****Alex’s world is being turned upside down. He saves a woman from a runaway truck, and then discovers he’s inherited a large tract of land. From being a struggling artist, Alex is well on his way to being wealthy. Then Alex’s grandfather dies in a fire, and people start trying to kill him. Jax, the woman Alex saved, explains that his assailants are from another world, a world of magic, and that he is the object of a prophecy.
The good news is that magic doesn’t work in our world, so it can’t be used the villains. The bad news is that they’re perfectly willing to use conventional weapons.
13. Told from a first-person perspective: The Dirty Streets of Heaven, by Tad Williams (2012) ] Book 1 of the Billy Dollar series. January 9 - 12, 2013
***** Billy Dollar is not your Fundamentalist’s angel. He wears a mortal body, and is assigned to the St. Judas area in California. As an advocate for human souls, he pleads cases for the newly deceased, while a demonic prosecutor asks that the same soul be sent to Hell. But then everything changes. One day, a man dies, and his soul doesn’t show up for judgment.
When Billy goes looking for answers, he finds himself accused of stealing something from a Prince of Hell, and pursued by an invulnerable monster. He can’t trust the Archangels, and he certainly can’t trust the Fallen. His only hope is his own wits, and some help from the beautiful Countess of Cold Hands… who works for the Opposition!
14. Told from a third-person omniscient perspective: It, by Stephen King (1986) February 21 - March 8, 2013
***** Derry, Maine is suffering an epidemic of murders, mostly of young people. To some, the killer appears as a clown, but a small group of people have reason to believe that “It” is not a human being at all, but some kind of monster. They must return to their long-forgotten home town to face an evil they thought they had conquered almost thirty years earlier.
But do they have the will, and the stamina, and the courage, to do it again?
15. Told from a third-person limited, multi-perspective viewpoint: The Merchant of Dreams by Anne Lyle (2012). Night’s Masque, Volume 2. March 14 - 20, 2013
**** When Mal Catlyn rescues a skrayling from a shipwreck, he discovers a disturbing secret: The skraylings are attempting to form an alliance with Venice.
And these skraylings are not the American natives of our world. In this world, they are beings of powerful magic, capable of transferring their souls to new bodies on their deaths. Mal knows this, because he and his brother share one such soul!
Set in an alternate Elizabethan Europe, this is an exciting tale of adventure.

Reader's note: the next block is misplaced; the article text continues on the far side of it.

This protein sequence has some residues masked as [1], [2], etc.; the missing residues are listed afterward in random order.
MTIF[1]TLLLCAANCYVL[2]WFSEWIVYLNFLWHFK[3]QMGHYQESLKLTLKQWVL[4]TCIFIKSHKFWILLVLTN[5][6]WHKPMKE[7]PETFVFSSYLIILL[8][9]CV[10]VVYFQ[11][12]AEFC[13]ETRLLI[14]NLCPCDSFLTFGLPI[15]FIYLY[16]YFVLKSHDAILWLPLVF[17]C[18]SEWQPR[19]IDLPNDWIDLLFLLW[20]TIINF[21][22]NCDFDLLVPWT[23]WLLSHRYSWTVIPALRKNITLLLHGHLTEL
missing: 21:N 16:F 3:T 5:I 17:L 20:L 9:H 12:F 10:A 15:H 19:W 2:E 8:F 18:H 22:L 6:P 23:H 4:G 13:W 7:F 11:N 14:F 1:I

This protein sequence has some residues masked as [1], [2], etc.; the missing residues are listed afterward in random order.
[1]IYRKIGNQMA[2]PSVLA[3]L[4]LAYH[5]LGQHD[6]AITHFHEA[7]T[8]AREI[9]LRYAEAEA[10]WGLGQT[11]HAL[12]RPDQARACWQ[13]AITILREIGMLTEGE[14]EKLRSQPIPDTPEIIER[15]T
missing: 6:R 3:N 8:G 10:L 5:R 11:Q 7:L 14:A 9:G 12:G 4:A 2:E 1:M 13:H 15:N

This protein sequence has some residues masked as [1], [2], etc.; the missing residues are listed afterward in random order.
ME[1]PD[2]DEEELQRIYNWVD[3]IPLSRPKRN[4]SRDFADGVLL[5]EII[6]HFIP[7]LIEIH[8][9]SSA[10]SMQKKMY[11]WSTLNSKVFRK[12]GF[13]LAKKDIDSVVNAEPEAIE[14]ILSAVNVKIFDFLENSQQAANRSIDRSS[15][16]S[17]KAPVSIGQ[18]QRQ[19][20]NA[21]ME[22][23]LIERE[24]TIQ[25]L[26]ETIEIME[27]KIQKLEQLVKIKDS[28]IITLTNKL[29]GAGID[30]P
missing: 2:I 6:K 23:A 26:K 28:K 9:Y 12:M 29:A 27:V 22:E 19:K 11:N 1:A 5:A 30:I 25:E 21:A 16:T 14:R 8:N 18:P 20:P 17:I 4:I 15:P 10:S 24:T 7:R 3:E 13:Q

1. Non-Caucasian Author: The Salt Roads, by Nalo Hopkinson (2003)
2. Author from a country other than the U.S.A., the United Kingdom, Canada, or Australia: The New Moon’s Arms, by Nalo Hopkinson (2007)
3. Work written pre-1950: Allan and She, by H. Rider Haggard (1905)
4. Work written pre-1920: The King in Yellow, by Robert Chambers (1895)
5. Work written the year you were born: The Undesired Princess, by L. Sprague de Camp (1951) March 2 - 3, 2013
*** Rollin Hobart is an engineer, transported by magic to a world ruled by Aristotelian logic. Confronted by heroic puzzles, he quickly wins the hand of a princess, and half a kingdom. His only problem: All he wants to do is get back to New York.
6. Work originally written in a language other than English: The Aeneid, by Virgil (29 – 19 BC)
7. Work written by a Gandalf Grand Master/World Fantasy Award for Life Achievement: Dreamcatcher, by Stephen King (2001) February 14 - 17, 2013
**** When Henry, Jonesy, Pete, and Beaver were teenagers, they saved “Duddits,” a boy with Down Syndrome, from a bully. The experience created a telepathic bond between them. Years later, that bond may be the only thing that can save the world from an alien invasion.
The relentless pace reveals once again why the author really is the “King of Horror.”
8. Work by an author you have never read before: The Illusion of Steel, by Lenora Rose (2004)
9. Anthology: So Long Been Dreaming : Postcolonial Science Fiction and Fantasy, edited by Nalo Hopkinson and Uppinder Mehan (2004)
10. Hugo Award Winner: Among Others, by Jo Walton (2011) April 1 - 7, 2013
**** This is the diary of 15-year old Morwenna Phelps, an avid science fiction fan sent to boarding school after her twin sister is killed in a traffic accident. No ordinary teenager, Mori can see fairies. She believes her mother is a witch who is trying to take over the world.
Now Mori has to thwart her mother, avoid having her ears pierced, make new friends, do well in school, and grow up. All at the same time.
11. Nebula Award Winner: The Healer’s War, by Elizabeth Ann Scarborough (1988)
12. Locus Fantasy Award Winner: Tehanu, the Last Book of Earthsea, by Ursula K. Le Guin (1990) May 8 - 11, 2013
***** This tale reunites two major characters from the earlier Earthsea novels. Tenar, former priestess in Atuan, is now widowed, and living with a scarred child named Therru. When Ged, Archmage of Roke, is brought to her, powerless and near death, Tenar finds her quiet life threatened on every side.
Le Guin’s writing shows how quality outweighs quantity. I loved this story.
13. Mythopoeic Award Winner: Briar Rose, by Jane Yolen (1992)
14. World Fantasy Award Winner: Kafka on the Shore, by Haruki Murakami (2002)
15. James Tiptree, Jr. Award Winner: Black Wine, by Candas Jane Dorsey (1997)